Urías praises Adames, embraces new role

Crew taking it slow with Yelich, Wong; McKinney DFA'd

May 23rd, 2021

On another difficult day in a two-year Brewers tenure that has had a number of difficult days, Luis Urías said that he would welcome his replacement at shortstop with open arms.

“They talked to me about Willy coming to the team,” Urías said Friday night, speaking in Spanish to ensure that he got his message across clearly after the Brewers traded for Rays shortstop Willy Adames. “I took it as something that’s going to be very good for the team because I know Willy, he’s a tremendous person -- tremendous person -- and I feel that he brings a lot of energy to the team and I think it’s going to go better for us with him on the team.”

The Brewers sent relievers J.P. Feyereisen and Drew Rasmussen to Tampa Bay in exchange for Adames and reliever Trevor Richards on Friday before Urías went 1-for-3 with a double, a run scored and a run-scoring walk while playing a clean shortstop in a 9-4 loss to the Reds.

With Adames’ arrival Saturday, Urías shifted into a super-utility role and showed that he could still make an impact, making a spot start for banged-up second baseman Kolten Wong and smacking his fifth home run of the season in Milwaukee’s 4-3 win.

Still, it isn't what the Brewers envisioned when they sent emerging outfielder Trent Grisham and established starter Zach Davies to San Diego just before Thanksgiving in 2019 for Urías and left-hander Eric Lauer. So far, Grisham has won a Gold Glove Award and cemented himself as a regular with an exciting Padres team, Davies was flipped in a trade that landed the Padres Yu Darvish, and neither Urías nor Lauer have been able to gain a foothold in Milwaukee.

Lauer has a 7.00 ERA in 27 innings for the Brewers over the past two seasons and is currently starting at Triple-A Nashville. Urías entered Saturday with a .647 OPS in 264 plate appearances with the Brewers and was unable to seize everyday shortstop duties, even after Milwaukee traded away his competition, Orlando Arcia, to Atlanta in early April.

Through Friday, Urías had nine errors in 318 innings at shortstop in 2021. Eight of the errors were of the throwing variety. Seven of the errors were concentrated in three games -- a three-error night against the Pirates on April 17 and two apiece in consecutive games on Sunday against the Braves and Tuesday at Kansas City.

Asked if he felt that he’d been given enough time to show he can handle the position, Urías said, according to Brewers translator Carlos Brizuela, “It’s all about your perspective on it. I’m very grateful for the opportunity this team has given me, for bringing me here and giving me a lot of chances, but you’ve got to understand where you are. I’ll be ready to play whenever they need me. I just want to be ready to try to find a way to help the team win whenever they want to use me.”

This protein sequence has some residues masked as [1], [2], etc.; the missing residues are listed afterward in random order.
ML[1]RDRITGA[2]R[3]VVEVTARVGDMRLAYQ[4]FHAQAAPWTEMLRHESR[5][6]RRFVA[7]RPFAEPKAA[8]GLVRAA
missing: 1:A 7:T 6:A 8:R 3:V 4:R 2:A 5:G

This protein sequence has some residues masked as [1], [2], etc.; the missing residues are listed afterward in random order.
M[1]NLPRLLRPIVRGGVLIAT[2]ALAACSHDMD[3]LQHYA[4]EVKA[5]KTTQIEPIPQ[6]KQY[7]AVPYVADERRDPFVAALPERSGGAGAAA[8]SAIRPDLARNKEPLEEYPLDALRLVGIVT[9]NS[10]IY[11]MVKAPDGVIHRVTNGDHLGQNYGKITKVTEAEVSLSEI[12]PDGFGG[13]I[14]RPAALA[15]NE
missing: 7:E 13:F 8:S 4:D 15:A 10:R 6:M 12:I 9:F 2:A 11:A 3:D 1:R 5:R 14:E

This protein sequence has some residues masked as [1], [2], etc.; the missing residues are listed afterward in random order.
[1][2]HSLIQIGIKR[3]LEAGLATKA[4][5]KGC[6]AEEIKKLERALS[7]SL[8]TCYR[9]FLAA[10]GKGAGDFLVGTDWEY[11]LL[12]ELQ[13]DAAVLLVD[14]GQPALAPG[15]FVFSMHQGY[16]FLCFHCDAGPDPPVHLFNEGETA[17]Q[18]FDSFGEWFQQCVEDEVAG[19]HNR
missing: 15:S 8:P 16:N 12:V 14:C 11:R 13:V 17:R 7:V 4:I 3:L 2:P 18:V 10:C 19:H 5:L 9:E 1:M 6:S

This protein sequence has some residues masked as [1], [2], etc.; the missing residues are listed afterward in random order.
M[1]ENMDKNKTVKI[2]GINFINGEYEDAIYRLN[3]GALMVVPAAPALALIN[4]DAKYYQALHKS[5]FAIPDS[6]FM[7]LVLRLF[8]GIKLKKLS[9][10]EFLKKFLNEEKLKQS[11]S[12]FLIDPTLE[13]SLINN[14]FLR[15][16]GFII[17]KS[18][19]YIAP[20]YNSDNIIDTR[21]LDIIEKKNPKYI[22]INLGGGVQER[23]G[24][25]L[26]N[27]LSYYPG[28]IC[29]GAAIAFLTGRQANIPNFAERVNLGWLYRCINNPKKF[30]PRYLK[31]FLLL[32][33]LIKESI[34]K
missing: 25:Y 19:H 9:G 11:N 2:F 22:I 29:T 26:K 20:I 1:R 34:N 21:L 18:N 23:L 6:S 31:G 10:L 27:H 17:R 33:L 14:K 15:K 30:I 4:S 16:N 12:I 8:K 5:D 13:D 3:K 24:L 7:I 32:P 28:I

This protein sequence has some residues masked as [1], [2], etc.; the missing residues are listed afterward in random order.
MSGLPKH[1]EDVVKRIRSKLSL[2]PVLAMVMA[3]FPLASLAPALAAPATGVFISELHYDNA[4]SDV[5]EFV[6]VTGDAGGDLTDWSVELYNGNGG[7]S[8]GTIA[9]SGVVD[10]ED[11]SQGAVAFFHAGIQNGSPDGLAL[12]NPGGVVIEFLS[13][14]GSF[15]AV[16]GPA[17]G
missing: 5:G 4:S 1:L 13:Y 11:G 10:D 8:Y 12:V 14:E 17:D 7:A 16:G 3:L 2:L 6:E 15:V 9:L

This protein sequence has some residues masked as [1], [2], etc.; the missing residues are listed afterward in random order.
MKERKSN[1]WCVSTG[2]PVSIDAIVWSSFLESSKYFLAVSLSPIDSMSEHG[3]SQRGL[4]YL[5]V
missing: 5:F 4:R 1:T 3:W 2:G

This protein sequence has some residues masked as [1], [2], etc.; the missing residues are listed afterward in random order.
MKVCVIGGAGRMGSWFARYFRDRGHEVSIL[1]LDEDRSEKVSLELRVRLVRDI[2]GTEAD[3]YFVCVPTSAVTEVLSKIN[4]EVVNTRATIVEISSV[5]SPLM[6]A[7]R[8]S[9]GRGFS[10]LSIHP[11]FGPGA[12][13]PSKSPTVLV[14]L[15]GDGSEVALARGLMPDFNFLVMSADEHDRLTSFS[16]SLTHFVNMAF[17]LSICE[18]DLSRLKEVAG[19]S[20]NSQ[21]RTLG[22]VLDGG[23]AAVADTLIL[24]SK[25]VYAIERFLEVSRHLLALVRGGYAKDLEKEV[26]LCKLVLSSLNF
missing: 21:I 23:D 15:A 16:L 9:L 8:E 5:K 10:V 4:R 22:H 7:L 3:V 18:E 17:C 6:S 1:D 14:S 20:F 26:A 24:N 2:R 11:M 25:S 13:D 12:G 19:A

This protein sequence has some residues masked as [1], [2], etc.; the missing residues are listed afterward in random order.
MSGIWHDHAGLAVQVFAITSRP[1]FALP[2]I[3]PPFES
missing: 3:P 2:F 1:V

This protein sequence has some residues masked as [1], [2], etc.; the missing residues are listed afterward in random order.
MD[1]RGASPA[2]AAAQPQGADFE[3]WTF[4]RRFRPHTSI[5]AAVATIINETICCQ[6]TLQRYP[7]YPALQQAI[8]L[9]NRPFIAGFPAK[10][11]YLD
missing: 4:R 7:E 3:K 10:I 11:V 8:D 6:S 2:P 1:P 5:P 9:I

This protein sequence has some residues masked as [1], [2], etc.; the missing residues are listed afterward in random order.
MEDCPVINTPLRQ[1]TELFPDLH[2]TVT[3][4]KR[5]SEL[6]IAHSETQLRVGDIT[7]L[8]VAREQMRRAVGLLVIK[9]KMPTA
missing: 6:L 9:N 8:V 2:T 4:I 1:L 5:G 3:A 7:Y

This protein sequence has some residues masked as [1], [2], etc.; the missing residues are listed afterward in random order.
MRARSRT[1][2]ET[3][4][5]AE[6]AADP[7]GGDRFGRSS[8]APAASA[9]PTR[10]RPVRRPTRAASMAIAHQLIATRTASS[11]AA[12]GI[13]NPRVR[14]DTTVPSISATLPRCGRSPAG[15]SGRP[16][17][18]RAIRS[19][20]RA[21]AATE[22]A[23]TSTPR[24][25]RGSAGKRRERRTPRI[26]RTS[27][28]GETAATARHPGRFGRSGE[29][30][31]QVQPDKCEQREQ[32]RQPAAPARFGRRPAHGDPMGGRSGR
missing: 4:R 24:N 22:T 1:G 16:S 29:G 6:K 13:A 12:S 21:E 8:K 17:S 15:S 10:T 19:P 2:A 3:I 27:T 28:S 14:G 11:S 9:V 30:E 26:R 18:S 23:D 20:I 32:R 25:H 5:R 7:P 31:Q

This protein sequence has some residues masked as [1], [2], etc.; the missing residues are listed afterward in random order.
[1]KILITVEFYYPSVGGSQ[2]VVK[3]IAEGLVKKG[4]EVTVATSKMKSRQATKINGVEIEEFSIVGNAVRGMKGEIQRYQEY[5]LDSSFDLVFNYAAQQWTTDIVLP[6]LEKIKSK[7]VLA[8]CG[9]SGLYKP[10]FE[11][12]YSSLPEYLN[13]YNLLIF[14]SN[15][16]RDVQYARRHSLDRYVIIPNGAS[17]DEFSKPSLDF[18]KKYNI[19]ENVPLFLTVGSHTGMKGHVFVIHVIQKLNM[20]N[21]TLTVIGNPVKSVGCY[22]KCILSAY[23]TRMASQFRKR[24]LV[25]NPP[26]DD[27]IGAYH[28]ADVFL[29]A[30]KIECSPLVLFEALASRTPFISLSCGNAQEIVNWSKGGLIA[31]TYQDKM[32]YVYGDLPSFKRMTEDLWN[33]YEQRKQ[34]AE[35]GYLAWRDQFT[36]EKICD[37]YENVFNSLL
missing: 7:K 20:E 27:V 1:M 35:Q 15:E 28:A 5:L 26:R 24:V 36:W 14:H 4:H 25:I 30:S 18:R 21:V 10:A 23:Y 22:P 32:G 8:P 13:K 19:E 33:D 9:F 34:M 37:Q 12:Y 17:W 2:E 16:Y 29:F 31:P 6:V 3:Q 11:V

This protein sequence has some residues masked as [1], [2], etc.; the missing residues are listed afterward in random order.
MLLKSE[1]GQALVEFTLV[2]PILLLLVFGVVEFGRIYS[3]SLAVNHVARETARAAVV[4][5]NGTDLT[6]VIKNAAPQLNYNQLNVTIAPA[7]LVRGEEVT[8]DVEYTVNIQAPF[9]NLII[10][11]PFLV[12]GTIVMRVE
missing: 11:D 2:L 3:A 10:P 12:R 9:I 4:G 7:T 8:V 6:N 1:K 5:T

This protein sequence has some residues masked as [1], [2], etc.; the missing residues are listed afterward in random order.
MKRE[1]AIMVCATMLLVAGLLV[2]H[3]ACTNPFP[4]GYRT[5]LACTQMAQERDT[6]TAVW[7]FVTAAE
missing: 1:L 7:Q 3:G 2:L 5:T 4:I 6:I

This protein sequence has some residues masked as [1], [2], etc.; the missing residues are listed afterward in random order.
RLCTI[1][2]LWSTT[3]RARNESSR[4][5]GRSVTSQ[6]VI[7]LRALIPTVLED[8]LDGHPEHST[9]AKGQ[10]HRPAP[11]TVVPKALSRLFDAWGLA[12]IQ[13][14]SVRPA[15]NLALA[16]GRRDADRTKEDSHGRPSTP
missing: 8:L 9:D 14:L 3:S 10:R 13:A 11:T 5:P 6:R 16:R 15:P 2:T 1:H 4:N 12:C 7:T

He acknowledged his defensive lapses.

“Yes, obviously, in the mental aspect of the game, I’d say I had a little struggle with that,” Urías said. “I know I’m not going to be perfect, but I want to help my pitchers to win in the work they’ve been doing. … Obviously, I made some mistakes in the last few games and it certainly is something that I have to work on to do better. Like I said, I like to help my pitchers and it’s a responsibility that I have to take, to be better.”

The plan for Yelich; Wong out

Christian Yelich was out of Saturday’s starting lineup, but not because of any trouble with his back. Yelich came off the injured list earlier in the week after missing most of the previous month with a lower back injury, and the club has his first week-plus of starts tentatively mapped out.

“He'll play [Sunday],” Counsell said. “We're going to keep him on a schedule here through the four games [against] San Diego and then kind of go from there. But he's doing really good today, actually. He was really happy with how he felt coming in this morning. I think more than anything, we have to get his legs going underneath him to handle the everyday part. But from a back perspective, he's doing really good.”

Also absent from Saturday’s starting lineup was Wong, who was experiencing soreness and trouble gripping the baseball after being hit by a pitch on the right elbow Friday night. X-rays after the game were negative for broken bones and Counsell said that he was “fairly optimistic” that Wong would be back on the field for Sunday’s series finale.

Roster moves

Billy McKinney’s production while Yelich and Lorenzo Cain were on the injured list helped the Brewers surge to a 17-10 record by May 1, but McKinney couldn’t keep it up. After posting a .154/.237/.212 in his last 59 plate appearances, and with Cain and Yelich back on the active roster, McKinney was designated for assignment as part of a series of roster moves Saturday.

“Billy did a nice job for us and he's probably going to be tough to keep moving forward here,” Counsell said. “He's got a good chance to get claimed [off waivers] probably.”

The Brewers also optioned infielder Pablo Reyes back to Triple-A Nashville to clear the roster spots that they needed for the newly acquired Adames and Richards, who walked into the Brewers' clubhouse about 2 1/2 hours prior to Saturday’s first pitch following Friday’s trade with the Rays.

The Brewers also promoted Alec Bettinger back to the Majors to restock the bullpen from Friday’s departures of Feyereisen and Rasmussen. 

In a related Minor League move, the Brewers released veteran infielder Dee Strange-Gordon from Triple-A Nashville. Gordon signed with the Brewers' organization last month and played some shortstop for the Sounds, but his path to Milwaukee became much more difficult with the trade for Adames.